Nick and I met at Drupalcon New Orleans to discuss doing a survey to get some data about the diversity within the community of people who make the internet. Many such surveys have been done (here two: Slack and New Relic) but we wanted approach everything differently. Both of us have a long history of open source involvement and deeply believe in open-source philosophies. We wanted to do a survey completely in the open, and completely transparently. We have been guided by the philosophy of “Nothing about us, without us.”
Following that logic, we wanted to draft the survey with the community, making all decisions about its structure and content in public, and then open source the data we obtain and any insights we can extract. We started a repo and began work on the project in June.
The problem(s) with other diversity surveys
It’s frustrating to complete a survey and then wait, and have the numbers crunched by people who I don’t know, delivering results that may or may not be, really, accurate to the data. Their interpretations may or may not be ‘correct’ and may be biased in any number of ways, but there’s no way to confirm that because the raw data was never shared.
This project gets around that by saying - everything is public from the start. We’re writing the survey questions in public, we’re going to be making the raw data public, and when conclusions are drawn, those will be done in public as well.
I jumped in and expected (naively, I realize in retrospect) that everyone I spoke to about this would be just as excited.
Challenge #1: Involvement
I gave a talk at DCNOLA about diversity in Drupal, and followed that up with a well-attended BOF to brainstorm strategies we can implement surrounding diversity in our communities (both the Big Drupal community, and our smaller individual communities). The main take away, the majority of feedback I received was “let’s just please continue the conversation. This is an important conversation”.
So, since DCNOLA, I’ve hosted a diversity and inclusion chat in IRC and Slack (meeting notes and schedule). These have been adequately attended, but not to the level of interest that existed at Drupalcon. It’s possible, and likely, that attending these is not a value-add for a lot of people, and it’s difficult to take time away from paying work to have these conversations (part of the problem with recruitment and retention in open source communities to begin with). Getting the voices of a diverse group of people talking about the survey is an additional constraint on the project.
But the question remains: If people think this is so important, why are we having such problems getting people involved? How can we make participation meaningful and worth people taking time away from their jobs, children, partners, hobbies, etc.
Part of the idea of “nothing about us without us” is that if there were a survey addressing dimensions of identity in technology workers, technology workers would be active participants in creating that survey. I want to make sure that people’s voices are heard when the determination about what diversity indicators/measures/metrics are being used. Left to my/our own devices, surely something is going to be overlooked.
Challenge #2: The MVP of Identity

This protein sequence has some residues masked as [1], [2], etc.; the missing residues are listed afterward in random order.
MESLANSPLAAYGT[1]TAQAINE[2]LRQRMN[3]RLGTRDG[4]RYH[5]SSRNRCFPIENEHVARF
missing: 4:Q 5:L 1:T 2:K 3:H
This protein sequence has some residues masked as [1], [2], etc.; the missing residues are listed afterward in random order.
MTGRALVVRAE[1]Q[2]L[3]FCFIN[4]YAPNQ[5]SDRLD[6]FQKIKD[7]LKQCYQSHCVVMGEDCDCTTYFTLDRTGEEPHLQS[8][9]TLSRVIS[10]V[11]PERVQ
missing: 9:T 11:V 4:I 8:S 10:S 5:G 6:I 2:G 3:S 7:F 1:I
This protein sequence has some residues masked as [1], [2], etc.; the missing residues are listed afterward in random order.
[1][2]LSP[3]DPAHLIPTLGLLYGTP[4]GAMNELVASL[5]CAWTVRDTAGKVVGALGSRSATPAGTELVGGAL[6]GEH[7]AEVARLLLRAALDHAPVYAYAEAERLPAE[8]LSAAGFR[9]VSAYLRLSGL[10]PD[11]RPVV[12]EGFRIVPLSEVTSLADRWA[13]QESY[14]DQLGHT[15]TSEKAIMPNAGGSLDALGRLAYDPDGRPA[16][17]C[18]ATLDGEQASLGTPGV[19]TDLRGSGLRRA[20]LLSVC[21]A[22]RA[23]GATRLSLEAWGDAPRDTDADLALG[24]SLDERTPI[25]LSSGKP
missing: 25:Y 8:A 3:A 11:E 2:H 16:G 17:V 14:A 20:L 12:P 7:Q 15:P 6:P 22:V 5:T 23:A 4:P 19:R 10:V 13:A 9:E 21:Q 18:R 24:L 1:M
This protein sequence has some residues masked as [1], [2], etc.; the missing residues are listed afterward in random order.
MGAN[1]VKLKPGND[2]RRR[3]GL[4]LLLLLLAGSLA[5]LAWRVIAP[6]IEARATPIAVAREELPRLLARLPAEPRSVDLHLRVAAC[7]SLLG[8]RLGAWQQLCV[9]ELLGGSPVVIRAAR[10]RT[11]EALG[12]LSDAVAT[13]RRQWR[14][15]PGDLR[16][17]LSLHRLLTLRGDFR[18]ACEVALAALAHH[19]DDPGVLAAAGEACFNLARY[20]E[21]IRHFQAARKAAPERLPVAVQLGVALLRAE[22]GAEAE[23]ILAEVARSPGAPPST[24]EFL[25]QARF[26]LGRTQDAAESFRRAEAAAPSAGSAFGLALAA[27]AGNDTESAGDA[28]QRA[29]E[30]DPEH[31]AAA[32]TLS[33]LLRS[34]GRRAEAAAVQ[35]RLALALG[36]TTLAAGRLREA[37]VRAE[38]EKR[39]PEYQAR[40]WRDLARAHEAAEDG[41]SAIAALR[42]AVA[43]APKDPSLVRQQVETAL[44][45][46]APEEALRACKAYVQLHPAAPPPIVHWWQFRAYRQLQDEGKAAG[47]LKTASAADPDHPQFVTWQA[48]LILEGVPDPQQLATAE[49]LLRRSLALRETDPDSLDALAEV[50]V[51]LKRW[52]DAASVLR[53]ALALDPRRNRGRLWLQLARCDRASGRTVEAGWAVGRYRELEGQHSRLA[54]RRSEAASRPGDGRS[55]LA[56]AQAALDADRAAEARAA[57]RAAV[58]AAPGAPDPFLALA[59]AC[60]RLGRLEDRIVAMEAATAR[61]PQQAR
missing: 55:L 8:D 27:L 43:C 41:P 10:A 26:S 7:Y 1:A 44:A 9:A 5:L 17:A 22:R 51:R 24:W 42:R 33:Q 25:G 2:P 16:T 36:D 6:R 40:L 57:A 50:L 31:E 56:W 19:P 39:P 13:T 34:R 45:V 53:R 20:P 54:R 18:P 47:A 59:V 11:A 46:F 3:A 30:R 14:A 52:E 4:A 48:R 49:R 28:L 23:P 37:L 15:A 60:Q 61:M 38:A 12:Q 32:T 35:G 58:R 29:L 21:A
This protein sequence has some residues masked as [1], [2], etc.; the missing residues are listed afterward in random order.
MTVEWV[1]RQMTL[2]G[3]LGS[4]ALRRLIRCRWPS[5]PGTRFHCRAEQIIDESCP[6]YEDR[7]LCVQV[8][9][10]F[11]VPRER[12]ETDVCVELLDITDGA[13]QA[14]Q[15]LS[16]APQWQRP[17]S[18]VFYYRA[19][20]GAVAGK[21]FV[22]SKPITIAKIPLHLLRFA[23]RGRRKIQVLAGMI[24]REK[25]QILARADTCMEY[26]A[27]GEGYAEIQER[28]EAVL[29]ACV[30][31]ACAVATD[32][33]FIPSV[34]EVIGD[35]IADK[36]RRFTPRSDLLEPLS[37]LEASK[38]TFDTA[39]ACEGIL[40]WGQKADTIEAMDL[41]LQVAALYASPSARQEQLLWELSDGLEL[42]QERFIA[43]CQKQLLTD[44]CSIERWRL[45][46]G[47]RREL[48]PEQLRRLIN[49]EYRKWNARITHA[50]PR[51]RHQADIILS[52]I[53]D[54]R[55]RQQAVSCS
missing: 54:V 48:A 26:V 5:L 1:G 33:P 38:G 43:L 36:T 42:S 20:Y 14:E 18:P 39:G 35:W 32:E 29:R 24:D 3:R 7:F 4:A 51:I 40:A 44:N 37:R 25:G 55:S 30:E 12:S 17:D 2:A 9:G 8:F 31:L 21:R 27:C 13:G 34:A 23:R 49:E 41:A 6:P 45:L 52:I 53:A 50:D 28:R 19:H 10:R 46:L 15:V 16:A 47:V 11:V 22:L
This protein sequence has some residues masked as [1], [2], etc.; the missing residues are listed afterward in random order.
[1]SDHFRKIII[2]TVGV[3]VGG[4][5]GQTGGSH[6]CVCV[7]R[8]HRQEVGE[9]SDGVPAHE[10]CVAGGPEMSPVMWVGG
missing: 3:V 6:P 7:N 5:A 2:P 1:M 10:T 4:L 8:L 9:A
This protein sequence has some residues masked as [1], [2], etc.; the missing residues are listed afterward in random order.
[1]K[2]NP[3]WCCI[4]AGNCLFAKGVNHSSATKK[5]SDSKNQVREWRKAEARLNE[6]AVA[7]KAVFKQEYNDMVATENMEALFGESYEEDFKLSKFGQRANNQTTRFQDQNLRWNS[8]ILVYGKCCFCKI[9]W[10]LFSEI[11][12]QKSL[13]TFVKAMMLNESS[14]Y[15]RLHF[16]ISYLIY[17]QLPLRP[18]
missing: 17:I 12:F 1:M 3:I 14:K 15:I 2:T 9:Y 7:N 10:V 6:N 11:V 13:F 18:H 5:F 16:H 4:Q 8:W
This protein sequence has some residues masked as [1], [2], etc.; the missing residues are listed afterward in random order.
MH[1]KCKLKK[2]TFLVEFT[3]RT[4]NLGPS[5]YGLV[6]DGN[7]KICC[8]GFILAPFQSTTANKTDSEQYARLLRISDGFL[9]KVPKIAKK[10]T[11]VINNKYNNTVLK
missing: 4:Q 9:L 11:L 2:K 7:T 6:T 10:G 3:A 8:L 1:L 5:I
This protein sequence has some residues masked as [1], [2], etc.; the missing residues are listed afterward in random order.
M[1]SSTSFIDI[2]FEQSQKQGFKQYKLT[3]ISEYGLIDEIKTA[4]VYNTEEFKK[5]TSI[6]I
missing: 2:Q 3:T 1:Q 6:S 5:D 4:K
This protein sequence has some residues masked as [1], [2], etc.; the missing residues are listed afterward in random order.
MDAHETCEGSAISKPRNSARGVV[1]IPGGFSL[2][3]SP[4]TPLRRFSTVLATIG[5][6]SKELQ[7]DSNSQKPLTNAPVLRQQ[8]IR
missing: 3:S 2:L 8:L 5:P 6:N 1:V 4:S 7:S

If you asked 100 people what parts of them make them unique, or different from others, you’d certainly get 100 different answers, but there would be overlaps in those sets. The big 8 is an attempt to codify the main categories/buckets of identities that people use to self-identify.
However, they are incomplete. For some people, religion is a huge part of their identity; for others, being nuero a-typical might be very important; for others, it might be their family’s working class socio-economic status.
So, we’re using the Big 8 as a starting place, but it’s here again that we need help from a wide variety of voices to make sure that we’re capturing as inclusive as possible a set of characteristics.
Another factor to consider is whether or not seeing questions about dimensions of identity with which people do not resonate would be a barrier to completing a quiz. How can we capture the minimum viable identity dimensions (and this would include the smallest data set that would also be useful for data analysis) without excluding people?
Challenge #3: Measuring for Inclusion
However, while we can measure for diversity (perfectly or imperfectly), it’s much more difficult to quantitatively measure for equality and inclusivity. A workplace can be diverse by the numbers, but still feel exclusionary and hostile to those not in the minority.
How can we get data about whether or not people outside of the majority identity dimensions feel welcomed in their workplaces? How can we measure whether or not they feel as though they’re being equitably compensated for their work and effort?
One could conclude that greater diversity will naturally begin to create a culture of inclusivity and equality, but studies have shown that this is not necessarily the case.
Going through this, we’ve learned (no surprise) that working on diversity and inclusion issues involves working through these and other challenges. We’re not sure what outcomes we’ll drive or change we’ll effect through this survey, but we each believe this topic is important to us, the teams we work on, and the communities we are a part of. Our aim is to increase awareness via both the survey itself, and the open source results. Stay tuned, and keep the discussion going with us at @nstielau and @drnikki.